National Marine Sanctuaries
NMS’s preserve our underwater treasures
In October 1972, Congress passed the Marine Protection, Research and Sanctuaries Act. One of the goals of this act was to set up National Marine Sanctuaries (NMSs). These would be the oceanic equivalents of the National Parks, vast undersea areas protected by the government.
Under the direction of the National Oceanic and Atmospheric Administration (NOAA), there are more than 600,000 square miles within the National Marine Sanctuary System. One sanctuary is in the Great Lakes, five are along the Atlantic and Gulf coasts, five along the Pacific coast, one that includes the Hawaiian Islands, and one for American Samoa. In addition, there are two Marine National Monuments: Papahãnaumokuãkea off of Hawaii and Rose Atoll east of American Samoa, both under the auspices of the Office of National Marine Sanctuaries. There are also two NMS designates, one in Lake Michigan and the other in Mallows Bay, Maryland.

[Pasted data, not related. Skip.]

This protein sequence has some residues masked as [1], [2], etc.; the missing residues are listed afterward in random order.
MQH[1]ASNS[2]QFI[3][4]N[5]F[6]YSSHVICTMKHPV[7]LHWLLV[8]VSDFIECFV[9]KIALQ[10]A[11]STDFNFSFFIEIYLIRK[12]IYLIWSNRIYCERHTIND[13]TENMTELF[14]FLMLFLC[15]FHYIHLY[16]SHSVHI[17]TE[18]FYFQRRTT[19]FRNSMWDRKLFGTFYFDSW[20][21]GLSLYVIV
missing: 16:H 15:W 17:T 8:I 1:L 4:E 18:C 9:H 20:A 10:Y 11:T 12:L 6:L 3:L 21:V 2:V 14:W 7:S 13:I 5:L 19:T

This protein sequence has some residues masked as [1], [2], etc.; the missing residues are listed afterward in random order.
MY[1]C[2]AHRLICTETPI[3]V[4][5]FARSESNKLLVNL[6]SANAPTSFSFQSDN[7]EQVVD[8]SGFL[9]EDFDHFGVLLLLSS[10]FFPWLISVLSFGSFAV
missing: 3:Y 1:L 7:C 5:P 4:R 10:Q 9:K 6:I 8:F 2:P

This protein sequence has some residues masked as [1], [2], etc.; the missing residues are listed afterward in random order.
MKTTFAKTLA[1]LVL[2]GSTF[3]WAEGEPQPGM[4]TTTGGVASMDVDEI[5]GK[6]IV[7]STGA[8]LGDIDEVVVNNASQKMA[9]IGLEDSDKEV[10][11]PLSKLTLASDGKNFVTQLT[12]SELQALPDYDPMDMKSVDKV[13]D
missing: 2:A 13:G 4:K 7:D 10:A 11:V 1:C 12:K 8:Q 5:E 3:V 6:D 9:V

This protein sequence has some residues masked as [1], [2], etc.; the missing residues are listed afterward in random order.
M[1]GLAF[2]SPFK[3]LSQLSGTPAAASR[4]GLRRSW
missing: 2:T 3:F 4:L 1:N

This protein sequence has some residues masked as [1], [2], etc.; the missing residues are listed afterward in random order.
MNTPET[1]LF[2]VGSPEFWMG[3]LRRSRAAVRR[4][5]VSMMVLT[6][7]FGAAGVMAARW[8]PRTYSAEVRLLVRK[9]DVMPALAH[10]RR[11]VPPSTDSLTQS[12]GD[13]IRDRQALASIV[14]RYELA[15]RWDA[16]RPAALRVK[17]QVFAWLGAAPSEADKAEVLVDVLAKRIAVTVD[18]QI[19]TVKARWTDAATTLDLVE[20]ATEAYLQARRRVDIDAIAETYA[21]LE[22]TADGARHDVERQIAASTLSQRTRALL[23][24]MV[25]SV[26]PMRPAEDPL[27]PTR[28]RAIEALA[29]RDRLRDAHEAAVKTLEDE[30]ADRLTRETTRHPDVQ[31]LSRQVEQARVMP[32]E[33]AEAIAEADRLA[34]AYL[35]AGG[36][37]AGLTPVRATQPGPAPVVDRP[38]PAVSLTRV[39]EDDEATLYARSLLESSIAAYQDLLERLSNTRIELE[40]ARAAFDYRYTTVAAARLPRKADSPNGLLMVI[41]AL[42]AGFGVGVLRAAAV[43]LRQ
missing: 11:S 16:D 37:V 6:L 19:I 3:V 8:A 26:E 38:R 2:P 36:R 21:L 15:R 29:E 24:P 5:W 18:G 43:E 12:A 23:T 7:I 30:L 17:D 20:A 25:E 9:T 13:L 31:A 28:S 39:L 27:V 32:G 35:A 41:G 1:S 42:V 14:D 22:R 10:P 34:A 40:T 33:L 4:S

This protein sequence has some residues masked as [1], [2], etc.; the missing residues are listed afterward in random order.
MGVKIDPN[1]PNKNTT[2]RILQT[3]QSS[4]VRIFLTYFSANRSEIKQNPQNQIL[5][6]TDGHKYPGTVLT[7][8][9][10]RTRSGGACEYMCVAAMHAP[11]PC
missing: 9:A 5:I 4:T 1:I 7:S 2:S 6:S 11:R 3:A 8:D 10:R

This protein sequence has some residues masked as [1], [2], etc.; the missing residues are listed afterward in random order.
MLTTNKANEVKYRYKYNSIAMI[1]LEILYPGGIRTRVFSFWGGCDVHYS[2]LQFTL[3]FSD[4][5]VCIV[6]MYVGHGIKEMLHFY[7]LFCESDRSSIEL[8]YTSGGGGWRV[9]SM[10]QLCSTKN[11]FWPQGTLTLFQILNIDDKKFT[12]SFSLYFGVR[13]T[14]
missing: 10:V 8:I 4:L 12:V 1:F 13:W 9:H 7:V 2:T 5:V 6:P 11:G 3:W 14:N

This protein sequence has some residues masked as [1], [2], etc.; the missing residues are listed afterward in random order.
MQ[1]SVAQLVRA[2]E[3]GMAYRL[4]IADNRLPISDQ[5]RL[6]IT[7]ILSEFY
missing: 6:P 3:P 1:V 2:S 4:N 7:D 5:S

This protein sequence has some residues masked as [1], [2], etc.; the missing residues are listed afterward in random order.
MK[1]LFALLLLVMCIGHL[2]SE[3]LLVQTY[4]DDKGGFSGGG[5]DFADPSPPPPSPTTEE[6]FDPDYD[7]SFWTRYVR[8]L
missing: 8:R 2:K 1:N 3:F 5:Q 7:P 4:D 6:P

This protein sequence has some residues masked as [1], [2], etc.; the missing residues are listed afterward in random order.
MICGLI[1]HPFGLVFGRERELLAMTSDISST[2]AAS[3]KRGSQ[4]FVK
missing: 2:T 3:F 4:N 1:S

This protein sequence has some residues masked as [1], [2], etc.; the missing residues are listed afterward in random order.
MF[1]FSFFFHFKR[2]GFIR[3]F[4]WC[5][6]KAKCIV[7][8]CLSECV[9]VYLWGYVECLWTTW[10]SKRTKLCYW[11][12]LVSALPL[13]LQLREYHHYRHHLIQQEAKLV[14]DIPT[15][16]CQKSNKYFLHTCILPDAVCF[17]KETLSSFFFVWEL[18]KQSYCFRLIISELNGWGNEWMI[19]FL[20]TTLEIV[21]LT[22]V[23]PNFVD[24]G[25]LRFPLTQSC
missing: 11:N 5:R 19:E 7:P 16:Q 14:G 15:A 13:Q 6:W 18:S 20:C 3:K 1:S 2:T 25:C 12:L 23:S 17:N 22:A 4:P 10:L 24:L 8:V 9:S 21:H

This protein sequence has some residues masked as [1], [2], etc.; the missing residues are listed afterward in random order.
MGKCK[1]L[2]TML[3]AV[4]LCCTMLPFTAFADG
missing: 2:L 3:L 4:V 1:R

How are National Marine Sanctuaries created?
Local communities can nominate locations for an NMS designation. Criteria NOAA looks
for include natural resources or habitat with special ecological significance, maritime heritage resources with special historical, cultural, or archaeological significance, or important economic uses like tourism, fishing, diving, and other recreational activities. Additionally, NOAA will ask if the conservation and management of the resources are necessary. Specifically, are there threats or impacts that could affect the resources? Will research and public education be beneficial?
If NOAA accepts the nomination, the location will be put on a list of possible future NMSs. A lengthy evaluation process (typically years) with much public input will follow until a determination is made. The final outcome is a compromise between protection and use.